9.  Racism/Antisemitism - This one may seem obvious but its surprisingly common in spiritual books to see both racism and antisemitism** slipped in with a veneer of either historical or spiritual acceptability. Books that include the outdated and racist theory that fairies were a primitive, dark race of people driven out by light skinned/haired invaders are a good example, and moreso books that advocate the even more blatantly racist 'African pygmies = fairies' theory. Any source talking about 'Irish slaves' should get a hard pass, as should anything getting into antisemetic 'lizard people', New World Order, or similar. 

  10.  Plagiarism - another one that I'd think should be obvious but any instances of  plagiarism of other works in a source is a big red flag. Don't trust a source that is presenting other people's work or writing as their own. This is where checking reviews of a book or source can be very helpful as often plagiarism will be mentioned by reviewers if its an issue; not to say you should automatically trust any random accusation of such online but if you see one you can dig further into it to see if it has substance. 
I do realize some of the linguistic stuff may be difficult to recognize as either legitimate or not, so I always encourage readers when encountering a new term in any book to take a few minutes to research the term. If you do a quick internet search and all the results go back to the author you are checking up on that's not a good sign. You might notice that several of these, particularly around language, are aspects of cultural appropriation, which is true, but as people seem to find that subject in general confusing and hard to parse I thought it would be more helpful here to highlight the specific areas that should be watched for instead of just making CA a point in the list, however that is definitely something to be aware of and watchful for.  

*the exception being when beliefs of that time are being discussed or specific material, like a ballad, is being analyzed within its own time frame. even then modern scholarship should be included as well.
other in this context meaning any language that isn't native/known to the author or speaker.
** I could add misogyny, transphobia, and xenophobia here but so far at least these seem to be more fringe (thankfully) and more easily recognized and called out by people - although I will say xenophobia is definitely on the rise. I'm highlighting specifically racism and antisemitism because I see them far too often and far too often accepted and justified across a range of spiritual works.  

Wednesday, April 21, 2021

Imcallaim na Morrigan: the Morrigan, Cu Chulainn, and love?

 There is perhaps no other scene from Irish mythology that causes more confusion than the imcallam na Morrigna or so-called 'Buan's Daughter' section of the Táin Bó Cuailgne [TBC]. This is the scene where the Morrigan in disguise as the daughter of a king named Buan [literally 'lasting' or 'enduring'] goes to Cu Chulainn and first tries to tempt him then threatens him. 

This is the Faraday translation of the passage:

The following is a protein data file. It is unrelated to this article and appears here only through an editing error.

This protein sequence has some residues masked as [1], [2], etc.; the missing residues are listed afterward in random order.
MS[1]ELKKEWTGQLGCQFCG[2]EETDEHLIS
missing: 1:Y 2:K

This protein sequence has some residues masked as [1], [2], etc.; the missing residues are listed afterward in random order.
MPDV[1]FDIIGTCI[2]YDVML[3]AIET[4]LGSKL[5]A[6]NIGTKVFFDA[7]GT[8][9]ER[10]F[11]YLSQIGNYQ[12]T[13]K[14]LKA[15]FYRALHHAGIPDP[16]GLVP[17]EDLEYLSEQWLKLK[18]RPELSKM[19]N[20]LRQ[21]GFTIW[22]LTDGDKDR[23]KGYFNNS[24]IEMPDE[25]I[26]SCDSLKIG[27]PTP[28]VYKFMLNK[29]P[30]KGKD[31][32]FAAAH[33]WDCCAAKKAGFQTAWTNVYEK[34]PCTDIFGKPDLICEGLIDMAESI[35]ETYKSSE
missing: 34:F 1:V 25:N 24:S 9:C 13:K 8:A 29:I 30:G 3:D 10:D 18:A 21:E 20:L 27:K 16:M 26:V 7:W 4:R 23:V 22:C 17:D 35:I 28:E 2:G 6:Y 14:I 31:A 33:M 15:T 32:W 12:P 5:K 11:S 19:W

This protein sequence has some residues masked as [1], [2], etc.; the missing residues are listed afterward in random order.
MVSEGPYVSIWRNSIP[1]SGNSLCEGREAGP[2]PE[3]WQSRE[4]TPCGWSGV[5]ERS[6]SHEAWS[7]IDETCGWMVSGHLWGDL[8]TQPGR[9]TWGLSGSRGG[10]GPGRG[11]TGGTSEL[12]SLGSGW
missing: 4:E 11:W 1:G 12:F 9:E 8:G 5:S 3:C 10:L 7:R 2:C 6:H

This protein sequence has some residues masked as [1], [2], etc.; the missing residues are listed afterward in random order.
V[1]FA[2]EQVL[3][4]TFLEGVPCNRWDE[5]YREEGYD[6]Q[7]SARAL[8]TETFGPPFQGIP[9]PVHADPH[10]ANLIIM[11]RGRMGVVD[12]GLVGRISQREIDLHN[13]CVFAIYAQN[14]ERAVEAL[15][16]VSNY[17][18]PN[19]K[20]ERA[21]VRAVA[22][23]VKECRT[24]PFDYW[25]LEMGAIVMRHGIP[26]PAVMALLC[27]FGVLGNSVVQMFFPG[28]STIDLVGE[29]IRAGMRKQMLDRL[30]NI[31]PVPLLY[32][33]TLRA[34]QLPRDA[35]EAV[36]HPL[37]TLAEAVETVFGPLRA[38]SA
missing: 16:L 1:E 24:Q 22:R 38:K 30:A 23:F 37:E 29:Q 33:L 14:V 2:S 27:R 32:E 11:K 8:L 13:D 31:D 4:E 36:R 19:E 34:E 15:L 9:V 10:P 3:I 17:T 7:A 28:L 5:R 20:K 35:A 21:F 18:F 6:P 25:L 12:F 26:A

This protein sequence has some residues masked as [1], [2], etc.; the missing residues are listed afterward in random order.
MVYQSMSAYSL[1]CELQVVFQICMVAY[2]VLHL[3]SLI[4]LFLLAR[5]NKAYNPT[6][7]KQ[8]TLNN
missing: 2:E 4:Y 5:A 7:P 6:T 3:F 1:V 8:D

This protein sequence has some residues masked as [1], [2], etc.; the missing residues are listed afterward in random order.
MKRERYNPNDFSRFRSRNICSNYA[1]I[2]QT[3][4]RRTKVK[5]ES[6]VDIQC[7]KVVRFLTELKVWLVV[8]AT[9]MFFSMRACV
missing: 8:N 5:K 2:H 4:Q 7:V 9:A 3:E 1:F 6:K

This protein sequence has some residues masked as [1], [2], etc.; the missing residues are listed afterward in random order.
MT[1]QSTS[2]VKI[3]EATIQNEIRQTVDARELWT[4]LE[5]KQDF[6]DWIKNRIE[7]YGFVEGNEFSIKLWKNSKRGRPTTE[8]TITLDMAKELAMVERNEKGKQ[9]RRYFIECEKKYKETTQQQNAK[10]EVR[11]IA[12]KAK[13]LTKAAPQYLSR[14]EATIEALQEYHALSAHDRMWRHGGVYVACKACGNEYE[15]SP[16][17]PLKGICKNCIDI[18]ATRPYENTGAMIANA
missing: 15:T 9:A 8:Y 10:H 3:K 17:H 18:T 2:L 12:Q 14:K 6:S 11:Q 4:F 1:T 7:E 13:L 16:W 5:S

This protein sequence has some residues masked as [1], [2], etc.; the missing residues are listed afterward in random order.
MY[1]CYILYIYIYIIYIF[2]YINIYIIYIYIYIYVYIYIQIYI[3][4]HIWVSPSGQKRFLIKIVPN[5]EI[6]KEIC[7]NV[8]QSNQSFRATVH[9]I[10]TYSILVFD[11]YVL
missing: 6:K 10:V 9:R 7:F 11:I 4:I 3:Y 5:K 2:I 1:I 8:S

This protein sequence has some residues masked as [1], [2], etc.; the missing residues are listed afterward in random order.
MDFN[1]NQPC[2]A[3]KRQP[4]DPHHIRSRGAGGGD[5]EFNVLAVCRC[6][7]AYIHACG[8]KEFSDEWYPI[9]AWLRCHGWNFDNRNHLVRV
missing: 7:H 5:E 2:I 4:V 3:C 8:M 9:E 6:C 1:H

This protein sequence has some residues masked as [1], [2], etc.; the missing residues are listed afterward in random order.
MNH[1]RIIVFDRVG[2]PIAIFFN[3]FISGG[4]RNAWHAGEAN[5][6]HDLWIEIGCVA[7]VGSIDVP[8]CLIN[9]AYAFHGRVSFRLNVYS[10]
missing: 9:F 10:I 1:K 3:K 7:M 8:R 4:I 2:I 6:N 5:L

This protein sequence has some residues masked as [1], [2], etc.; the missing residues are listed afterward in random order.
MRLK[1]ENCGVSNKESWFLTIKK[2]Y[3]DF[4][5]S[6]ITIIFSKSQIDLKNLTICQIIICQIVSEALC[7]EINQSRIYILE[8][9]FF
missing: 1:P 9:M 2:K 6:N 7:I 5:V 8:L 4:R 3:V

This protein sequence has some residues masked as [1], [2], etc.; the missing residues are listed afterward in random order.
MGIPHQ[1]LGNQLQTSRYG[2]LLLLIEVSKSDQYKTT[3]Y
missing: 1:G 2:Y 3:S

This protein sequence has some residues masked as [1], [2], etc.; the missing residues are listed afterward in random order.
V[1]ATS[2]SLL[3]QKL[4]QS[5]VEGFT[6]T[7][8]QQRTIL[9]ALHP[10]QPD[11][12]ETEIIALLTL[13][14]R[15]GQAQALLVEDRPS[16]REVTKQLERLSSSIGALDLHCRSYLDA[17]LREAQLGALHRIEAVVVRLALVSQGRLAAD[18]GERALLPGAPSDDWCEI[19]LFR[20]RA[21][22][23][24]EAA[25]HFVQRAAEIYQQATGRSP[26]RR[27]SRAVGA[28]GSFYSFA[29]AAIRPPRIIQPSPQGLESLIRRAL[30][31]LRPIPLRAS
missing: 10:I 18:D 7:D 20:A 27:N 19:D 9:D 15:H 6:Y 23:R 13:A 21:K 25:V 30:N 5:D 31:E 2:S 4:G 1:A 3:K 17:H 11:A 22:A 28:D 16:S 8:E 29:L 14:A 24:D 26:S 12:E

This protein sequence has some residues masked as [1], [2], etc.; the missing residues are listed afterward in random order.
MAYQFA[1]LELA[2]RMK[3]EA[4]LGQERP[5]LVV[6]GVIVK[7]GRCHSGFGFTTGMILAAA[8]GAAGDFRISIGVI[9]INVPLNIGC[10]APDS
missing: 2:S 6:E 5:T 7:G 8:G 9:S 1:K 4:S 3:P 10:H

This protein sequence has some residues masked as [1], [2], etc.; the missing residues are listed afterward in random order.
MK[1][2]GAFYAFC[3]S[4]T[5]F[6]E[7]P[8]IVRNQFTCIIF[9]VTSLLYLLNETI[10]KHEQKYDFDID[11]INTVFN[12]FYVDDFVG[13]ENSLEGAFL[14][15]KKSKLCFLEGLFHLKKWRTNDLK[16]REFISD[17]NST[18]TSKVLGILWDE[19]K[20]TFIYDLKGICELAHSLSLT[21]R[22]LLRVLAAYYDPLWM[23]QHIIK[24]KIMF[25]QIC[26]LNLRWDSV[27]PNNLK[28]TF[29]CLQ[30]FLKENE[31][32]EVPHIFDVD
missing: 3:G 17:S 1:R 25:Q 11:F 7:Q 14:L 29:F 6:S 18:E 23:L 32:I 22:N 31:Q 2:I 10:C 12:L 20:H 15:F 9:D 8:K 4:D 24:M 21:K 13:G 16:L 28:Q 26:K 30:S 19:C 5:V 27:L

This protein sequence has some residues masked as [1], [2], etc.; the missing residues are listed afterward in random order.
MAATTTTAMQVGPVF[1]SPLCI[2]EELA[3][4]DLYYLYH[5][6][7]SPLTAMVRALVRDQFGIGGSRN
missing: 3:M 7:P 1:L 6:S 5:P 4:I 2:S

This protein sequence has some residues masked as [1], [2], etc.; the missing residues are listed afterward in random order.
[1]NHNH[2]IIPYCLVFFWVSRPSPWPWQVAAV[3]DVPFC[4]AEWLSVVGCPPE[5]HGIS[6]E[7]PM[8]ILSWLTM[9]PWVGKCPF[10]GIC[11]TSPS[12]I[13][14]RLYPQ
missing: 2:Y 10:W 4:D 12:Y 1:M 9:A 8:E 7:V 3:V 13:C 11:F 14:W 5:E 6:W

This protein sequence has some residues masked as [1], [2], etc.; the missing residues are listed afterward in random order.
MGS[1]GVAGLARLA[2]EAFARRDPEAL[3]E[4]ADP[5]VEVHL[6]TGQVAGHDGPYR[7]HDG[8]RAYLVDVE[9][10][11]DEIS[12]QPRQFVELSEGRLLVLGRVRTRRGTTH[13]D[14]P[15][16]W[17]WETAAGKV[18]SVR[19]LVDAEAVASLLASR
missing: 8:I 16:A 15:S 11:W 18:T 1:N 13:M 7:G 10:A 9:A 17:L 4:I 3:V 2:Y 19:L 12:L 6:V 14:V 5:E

"Cuchulainn saw a young woman coming towards him, with a dress of every colour on, and her form very excellent.
' Who are you? ' said Cuchulainn.
'Daughter of Buan the king,' said she. 'I have come to you; I have loved you for your reputation, and I have brought my treasures and my cattle with me.'
'The time at which you have come to us is not good. For our condition is evil, through hunger. It is not easy to me to meet a woman, while I am in this strife.'
'I will be a help to you
..
[edited out from Faraday the original text is Cu Chulainn's response "It is not for a woman's arse I have come."]
.. I shall be more troublesome to you,' said she, 'when I come against you when you are in combat against the men. I will come in the form of an eel about your feet in the ford, so that you shall fall.'
'I think that likelier than the daughter of a king. I will take you,' said he, 'between my toes, till your ribs are broken, and you will be in this condition till a doom of blessing comes (?) on you.'
'I will drive the cattle on the ford to you, in the form of a grey she-wolf.'
'I will throw a stone at you from my sling, so that it shall break your eye in your head; and you will be in that state till a doom of blessing comes on you.'
' I will come to you in the form of a hornless red heifer before the cattle. They will rush on you on the plains (?), and on the fords, and on the pools, and you will not see me before you.'
' I will throw a stone at you,' said he, 'so that your leg shall break under you, and you will be in this state till a doom of blessing comes on you.'
Therewith she goes from him
."
- http://adminstaff.vassar.edu/sttaylor/Cooley/Faraday/Conversation.html 

The text following the edited portion is nearly a duplicate of the final back and forth between the Morrigan and Cu Chulainn in the TBR where she threatens to come at him in the three forms to make his combat with an equally matched warrior unfair in order to ensure that he is killed. This is the culmination in the TBR to a contentious meeting between the two and which ultimately results in a prediction of the TBC.